A discussion of race, politics, media and the like… What I see is what you get.

Posts tagged “politics

Matthews: Match Politics with the Government We’ve Created


Agreed…

: Matthews: Match politics with the government we’ve created.

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The Right’s War on Moderation


I agree with the sentiments here, and have for quite a while now. Any time I hear anyone explaining the joys they feel when they implement their “false equivalency”, the idea that they are somehow “post-partisan” because they proclaim to listen to both sides of the political arguments and see the points of both sides but also seem unwilling to stake a position, I will question their political aptitude. Politics does not work when one occupies the mythical center of what Mark Thompson (Make it Plain XM 167 5-8pm weekdays) calls “chaotic neutral”. Even those who consider themselves in the center have beliefs and convictions. To see some kind of virtue in being in the “center” on all issues is politically lazy, functionally unrealistic and disingenuous. And when a budget is released like the one proposed by Paul Ryan and the GOP, staying in the middle seems untenable…

Political moderates and on-the-fencers have had it easy up to now on budget issues. They could condemn “both sides,” and insist on the need for “courage” in tackling the deficit.

Thanks to Rep. Paul Ryan’s budget and the Republicans’ maximalist stance in negotiations to avert a government shutdown, the days of straddling are over.

Ryan’s truly outrageous proposal, built on heaping sacrifice onto the poor, slashing scholarship aid to college students and bestowing benefits on the rich, ought to force middle-of-the-roaders to take sides. No one who is even remotely moderate can possibly support what Ryan has in mind.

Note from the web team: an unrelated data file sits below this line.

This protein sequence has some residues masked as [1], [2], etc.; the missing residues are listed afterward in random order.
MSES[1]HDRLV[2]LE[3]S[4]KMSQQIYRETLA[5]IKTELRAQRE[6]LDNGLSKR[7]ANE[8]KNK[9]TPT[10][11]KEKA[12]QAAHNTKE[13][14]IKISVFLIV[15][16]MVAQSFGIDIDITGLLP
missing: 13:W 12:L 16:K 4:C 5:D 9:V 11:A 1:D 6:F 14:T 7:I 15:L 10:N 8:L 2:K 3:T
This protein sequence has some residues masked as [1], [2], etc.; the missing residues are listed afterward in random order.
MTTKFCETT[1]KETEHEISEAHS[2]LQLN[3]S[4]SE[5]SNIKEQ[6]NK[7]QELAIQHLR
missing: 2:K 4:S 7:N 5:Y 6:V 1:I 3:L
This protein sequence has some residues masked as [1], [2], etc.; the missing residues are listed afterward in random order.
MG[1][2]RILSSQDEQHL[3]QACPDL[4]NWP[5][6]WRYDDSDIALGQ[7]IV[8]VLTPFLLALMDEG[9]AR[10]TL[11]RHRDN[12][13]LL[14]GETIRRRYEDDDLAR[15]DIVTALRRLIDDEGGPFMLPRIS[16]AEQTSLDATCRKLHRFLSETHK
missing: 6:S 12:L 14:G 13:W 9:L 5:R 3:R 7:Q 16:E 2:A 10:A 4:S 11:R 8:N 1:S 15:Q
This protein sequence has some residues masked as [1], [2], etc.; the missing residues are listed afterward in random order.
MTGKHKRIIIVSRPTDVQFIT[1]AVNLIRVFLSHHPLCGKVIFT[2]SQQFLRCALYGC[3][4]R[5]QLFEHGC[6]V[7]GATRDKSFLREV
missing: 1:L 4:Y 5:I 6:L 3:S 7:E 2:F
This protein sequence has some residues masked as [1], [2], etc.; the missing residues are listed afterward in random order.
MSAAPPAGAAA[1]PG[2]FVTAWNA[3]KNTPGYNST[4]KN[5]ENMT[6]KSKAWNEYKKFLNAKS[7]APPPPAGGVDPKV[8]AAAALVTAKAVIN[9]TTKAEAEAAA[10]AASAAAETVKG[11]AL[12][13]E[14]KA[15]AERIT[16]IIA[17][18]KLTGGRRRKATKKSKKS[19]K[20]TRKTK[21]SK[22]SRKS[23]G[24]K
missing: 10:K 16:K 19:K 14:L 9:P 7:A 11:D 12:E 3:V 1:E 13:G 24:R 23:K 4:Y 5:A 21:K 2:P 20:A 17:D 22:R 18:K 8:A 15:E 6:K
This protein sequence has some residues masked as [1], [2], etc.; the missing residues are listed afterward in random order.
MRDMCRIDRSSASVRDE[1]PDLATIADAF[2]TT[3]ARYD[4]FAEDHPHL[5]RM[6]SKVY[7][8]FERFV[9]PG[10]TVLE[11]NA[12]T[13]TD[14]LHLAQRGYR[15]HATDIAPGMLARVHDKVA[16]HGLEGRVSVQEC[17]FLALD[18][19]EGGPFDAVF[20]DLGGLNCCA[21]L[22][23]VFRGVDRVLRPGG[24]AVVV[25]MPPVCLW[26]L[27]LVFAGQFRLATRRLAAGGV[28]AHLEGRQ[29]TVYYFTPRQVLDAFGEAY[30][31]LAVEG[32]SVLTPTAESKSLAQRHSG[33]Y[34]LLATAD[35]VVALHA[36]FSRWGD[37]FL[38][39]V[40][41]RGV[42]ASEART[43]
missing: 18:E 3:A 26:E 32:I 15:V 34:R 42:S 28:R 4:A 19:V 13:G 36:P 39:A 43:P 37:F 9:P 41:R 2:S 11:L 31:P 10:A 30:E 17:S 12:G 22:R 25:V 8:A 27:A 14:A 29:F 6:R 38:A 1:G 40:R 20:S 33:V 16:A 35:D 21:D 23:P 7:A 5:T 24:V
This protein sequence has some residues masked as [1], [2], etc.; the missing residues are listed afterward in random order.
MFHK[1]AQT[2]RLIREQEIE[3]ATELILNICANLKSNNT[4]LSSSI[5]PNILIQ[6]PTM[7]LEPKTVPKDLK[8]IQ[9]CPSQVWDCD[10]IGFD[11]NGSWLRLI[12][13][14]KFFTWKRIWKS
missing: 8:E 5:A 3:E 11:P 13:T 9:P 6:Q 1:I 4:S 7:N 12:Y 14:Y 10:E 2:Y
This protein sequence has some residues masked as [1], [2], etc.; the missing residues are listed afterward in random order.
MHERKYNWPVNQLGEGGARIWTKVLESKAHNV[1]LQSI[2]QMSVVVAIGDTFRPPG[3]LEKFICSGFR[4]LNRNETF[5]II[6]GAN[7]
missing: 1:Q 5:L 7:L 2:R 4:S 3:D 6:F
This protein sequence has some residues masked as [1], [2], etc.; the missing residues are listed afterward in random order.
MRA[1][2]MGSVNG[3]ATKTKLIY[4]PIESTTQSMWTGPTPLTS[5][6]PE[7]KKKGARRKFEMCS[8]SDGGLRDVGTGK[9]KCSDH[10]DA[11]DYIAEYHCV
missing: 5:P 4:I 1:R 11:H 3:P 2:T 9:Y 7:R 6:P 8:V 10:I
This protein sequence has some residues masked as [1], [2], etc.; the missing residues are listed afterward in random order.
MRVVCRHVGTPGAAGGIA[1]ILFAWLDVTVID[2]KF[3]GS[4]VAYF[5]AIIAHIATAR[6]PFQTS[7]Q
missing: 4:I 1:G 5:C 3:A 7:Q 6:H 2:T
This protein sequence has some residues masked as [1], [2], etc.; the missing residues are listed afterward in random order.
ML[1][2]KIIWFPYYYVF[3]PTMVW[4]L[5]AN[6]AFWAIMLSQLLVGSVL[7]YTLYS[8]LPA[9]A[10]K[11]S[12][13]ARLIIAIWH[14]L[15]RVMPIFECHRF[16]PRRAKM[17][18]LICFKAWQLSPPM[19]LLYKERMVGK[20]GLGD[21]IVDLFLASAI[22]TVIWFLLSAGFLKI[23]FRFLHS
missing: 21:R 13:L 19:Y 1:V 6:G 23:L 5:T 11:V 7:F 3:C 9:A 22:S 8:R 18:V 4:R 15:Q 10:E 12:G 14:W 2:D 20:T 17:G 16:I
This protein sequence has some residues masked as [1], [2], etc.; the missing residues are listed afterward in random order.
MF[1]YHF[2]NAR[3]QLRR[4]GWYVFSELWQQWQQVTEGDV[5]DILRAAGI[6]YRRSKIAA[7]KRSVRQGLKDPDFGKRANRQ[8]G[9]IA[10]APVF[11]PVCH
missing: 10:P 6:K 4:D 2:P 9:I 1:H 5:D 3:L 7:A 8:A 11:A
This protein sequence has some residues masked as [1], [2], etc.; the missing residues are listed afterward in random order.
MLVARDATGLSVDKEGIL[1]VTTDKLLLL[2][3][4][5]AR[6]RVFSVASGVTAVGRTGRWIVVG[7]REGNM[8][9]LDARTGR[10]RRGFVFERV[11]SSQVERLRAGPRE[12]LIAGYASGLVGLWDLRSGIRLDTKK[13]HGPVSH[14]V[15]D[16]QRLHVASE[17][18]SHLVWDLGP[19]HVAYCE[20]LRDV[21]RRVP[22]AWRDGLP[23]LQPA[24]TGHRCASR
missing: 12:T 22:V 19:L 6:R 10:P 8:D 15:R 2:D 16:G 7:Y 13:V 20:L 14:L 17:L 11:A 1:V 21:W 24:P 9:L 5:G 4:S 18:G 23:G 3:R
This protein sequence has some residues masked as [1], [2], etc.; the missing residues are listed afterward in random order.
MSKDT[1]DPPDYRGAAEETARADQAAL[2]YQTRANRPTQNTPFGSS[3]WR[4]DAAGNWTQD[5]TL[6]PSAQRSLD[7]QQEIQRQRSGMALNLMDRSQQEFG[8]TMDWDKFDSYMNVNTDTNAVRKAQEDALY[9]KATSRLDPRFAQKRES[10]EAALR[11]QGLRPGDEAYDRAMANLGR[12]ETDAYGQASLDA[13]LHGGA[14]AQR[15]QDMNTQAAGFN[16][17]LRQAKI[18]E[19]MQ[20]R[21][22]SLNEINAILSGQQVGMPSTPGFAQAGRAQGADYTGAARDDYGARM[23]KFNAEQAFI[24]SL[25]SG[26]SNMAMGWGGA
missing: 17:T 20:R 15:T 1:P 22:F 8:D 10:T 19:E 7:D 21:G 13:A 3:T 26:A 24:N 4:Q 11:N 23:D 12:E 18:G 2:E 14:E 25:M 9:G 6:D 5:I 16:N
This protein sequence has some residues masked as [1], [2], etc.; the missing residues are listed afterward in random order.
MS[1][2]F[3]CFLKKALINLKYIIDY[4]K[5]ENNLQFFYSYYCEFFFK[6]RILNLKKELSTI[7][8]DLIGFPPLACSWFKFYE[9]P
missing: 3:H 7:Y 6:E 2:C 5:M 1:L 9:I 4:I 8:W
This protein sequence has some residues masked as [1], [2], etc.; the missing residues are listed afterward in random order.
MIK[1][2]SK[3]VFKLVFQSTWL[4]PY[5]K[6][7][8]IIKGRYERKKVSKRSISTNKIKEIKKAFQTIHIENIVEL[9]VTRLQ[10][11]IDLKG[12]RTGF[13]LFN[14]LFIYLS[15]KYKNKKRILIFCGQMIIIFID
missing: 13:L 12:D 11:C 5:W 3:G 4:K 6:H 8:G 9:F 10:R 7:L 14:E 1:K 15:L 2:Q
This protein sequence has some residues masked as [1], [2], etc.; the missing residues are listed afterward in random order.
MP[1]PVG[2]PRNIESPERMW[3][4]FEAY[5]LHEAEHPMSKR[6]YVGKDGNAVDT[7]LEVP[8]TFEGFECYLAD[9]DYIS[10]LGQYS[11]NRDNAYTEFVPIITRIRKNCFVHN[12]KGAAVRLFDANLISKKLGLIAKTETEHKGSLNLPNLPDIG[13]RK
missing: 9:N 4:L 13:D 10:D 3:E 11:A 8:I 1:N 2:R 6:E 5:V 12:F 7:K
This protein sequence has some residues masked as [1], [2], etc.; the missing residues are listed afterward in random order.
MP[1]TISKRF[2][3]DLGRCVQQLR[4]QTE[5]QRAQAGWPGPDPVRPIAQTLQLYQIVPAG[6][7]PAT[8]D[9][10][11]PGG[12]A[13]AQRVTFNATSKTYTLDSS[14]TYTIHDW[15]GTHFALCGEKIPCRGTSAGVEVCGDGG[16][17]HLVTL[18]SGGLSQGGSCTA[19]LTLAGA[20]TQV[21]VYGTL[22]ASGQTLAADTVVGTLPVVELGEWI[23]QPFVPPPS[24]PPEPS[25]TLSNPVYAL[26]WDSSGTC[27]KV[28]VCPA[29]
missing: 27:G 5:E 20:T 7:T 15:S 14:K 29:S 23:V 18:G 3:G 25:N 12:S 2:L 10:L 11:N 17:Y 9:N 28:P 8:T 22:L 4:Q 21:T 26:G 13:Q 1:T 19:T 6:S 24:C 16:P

And please, let’s dispense with the idea that Ryan is courageous in offering his design. There is nothing courageous about asking for givebacks from the least advantaged and least powerful in our society. It takes no guts to demand a lot from groups that have little to give, and tend to vote against your party anyway.

And there is nothing daring about a conservative Republican delivering yet more benefits to the wealthiest people in our society, the sort who privately finance the big ad campaigns to elect conservatives to Congress. – E.J. Dionne

via E.J. Dionne, Jr.: The Right’s War on Moderation – Truthdig.


Why Washington Doesn’t Care About Jobs


As an independent progressive, my take on Republicans is well chronicled. But hidden in my extreme distaste for Republicans is my utter lack of patience for some Democrats. Namely, Blue Dogs, DINO’s, conservative Dems or anyone else who has taken on the talking points and perspective of a Republican but somehow still wants to call themselves a Democrat.

The analogy that Chris Hayes refers to about the lack of heat in certain office buildings, I think, makes the point. Washington does not have the sense of urgency that is needed when it is the people’s interest they are supposed to be serving. The notion of servanthood is lost, in most part, it seems to me, in the milieu of money and lobbyists and self-grandizement that appears to rule the day in Washington…meanwhile, regular people need heat or the opportunity to get the heat turned back on. Washington seems insulated, figuratively and literally.